“Take me for a walk in your country, so I can understand why you call me that name, Peasant.”
Community is a complex concept—which concept isn’t?—but if it exists as a thing, and not just as a term used for political or economic advantage, it must have boundaries: it is both inclusive and exclusive. That the world is complete is a common way of looking at things.
Out here, and in here, I use the term ‘country’, borrowed, without permission but with profound respect, from its usage by the warriors and wanderers (as I perceive them) of Australian Indigenous culture, to signify a reality without boundaries, impervious to political and economic definition.
Peasants are they who belong to a community by virtue of their acquiescence in a political and economic system, but who, by the nature of their work, their intimate knowledge of the seasons of hot and cold, the transient and anonymous life-cycles of their animals, and the motions of the sky, stand at the boundary of community, where ‘who are all in this together?’ is as idle and meaningless a question as ‘who owns this country?’ So a peasant does not ask questions.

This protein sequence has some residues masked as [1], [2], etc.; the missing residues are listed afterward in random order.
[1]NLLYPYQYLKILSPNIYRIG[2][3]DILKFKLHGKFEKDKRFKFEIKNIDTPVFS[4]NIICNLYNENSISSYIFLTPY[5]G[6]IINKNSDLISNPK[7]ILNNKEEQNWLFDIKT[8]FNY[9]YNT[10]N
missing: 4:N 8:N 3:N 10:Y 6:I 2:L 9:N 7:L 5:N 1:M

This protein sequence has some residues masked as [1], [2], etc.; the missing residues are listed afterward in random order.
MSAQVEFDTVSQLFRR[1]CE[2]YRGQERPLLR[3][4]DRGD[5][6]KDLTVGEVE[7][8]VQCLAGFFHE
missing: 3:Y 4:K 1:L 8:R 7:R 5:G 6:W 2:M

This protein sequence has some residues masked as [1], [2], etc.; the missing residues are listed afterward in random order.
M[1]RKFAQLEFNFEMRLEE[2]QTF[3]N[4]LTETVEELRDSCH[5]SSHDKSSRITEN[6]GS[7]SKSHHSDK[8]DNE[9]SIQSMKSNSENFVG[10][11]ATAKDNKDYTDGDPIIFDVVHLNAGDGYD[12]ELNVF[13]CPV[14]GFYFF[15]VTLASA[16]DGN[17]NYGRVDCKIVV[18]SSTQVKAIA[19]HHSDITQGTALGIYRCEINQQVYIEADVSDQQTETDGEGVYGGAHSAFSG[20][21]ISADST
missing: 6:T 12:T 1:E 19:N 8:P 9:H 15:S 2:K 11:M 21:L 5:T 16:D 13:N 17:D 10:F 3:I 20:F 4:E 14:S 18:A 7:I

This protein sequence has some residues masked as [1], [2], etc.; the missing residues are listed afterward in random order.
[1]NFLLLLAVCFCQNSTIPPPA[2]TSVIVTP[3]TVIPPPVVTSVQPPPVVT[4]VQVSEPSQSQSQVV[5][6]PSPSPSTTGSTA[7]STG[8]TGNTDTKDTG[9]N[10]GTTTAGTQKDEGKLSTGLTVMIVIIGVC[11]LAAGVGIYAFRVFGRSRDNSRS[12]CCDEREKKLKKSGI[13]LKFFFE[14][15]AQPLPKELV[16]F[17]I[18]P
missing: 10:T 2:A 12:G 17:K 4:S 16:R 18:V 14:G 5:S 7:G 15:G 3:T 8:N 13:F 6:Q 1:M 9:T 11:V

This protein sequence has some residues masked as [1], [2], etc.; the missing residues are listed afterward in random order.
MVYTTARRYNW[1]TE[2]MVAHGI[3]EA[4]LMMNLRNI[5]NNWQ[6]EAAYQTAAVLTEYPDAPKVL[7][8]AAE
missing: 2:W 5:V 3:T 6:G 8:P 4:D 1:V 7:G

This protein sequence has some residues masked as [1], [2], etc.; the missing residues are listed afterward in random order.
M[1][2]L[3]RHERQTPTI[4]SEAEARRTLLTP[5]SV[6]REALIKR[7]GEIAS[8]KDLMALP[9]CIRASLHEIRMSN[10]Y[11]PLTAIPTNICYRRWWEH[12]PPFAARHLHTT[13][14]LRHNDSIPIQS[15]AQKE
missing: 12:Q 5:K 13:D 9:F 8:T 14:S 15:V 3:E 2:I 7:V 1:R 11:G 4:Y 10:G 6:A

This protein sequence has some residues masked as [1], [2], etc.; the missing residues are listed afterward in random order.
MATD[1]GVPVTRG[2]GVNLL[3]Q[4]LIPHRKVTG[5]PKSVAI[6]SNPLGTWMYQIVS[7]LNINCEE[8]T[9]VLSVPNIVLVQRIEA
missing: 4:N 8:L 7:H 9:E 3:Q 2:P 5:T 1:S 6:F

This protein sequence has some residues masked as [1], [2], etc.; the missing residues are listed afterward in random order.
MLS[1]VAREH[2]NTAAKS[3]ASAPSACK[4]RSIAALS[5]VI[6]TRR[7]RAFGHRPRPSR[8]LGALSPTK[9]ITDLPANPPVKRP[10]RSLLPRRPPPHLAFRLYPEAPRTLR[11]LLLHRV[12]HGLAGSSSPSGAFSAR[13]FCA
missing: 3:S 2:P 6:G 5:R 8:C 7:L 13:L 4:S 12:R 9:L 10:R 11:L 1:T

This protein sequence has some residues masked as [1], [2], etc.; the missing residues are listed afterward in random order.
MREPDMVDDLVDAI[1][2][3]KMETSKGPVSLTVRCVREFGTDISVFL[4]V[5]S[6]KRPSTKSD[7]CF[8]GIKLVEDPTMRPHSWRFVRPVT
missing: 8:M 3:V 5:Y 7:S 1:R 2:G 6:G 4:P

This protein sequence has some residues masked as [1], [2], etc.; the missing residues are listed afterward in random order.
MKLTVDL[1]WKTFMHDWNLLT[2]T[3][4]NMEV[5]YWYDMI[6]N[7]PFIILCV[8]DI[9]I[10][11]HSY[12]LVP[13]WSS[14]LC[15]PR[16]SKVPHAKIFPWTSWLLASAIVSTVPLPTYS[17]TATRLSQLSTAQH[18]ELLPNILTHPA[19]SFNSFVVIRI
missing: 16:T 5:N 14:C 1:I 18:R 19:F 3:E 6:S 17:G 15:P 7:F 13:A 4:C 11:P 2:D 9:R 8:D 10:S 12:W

Country is no more nor less than territory’s transcendence of its map. Who among us lives harmoniously without maps? We are all peasants, and particularly when we celebrate the dead at Halloween, when Spring is bursting into Summer, and we should be celebrating Beltane, garlanded with flowers. Does the Queensland election portend Summer or Winter? Trick or treat, indeed!
“So I am possibly at a time of enlightenment?”
Maybe. Unless our heads are in the sand, or we are called, or it rains. Or a stranger comes.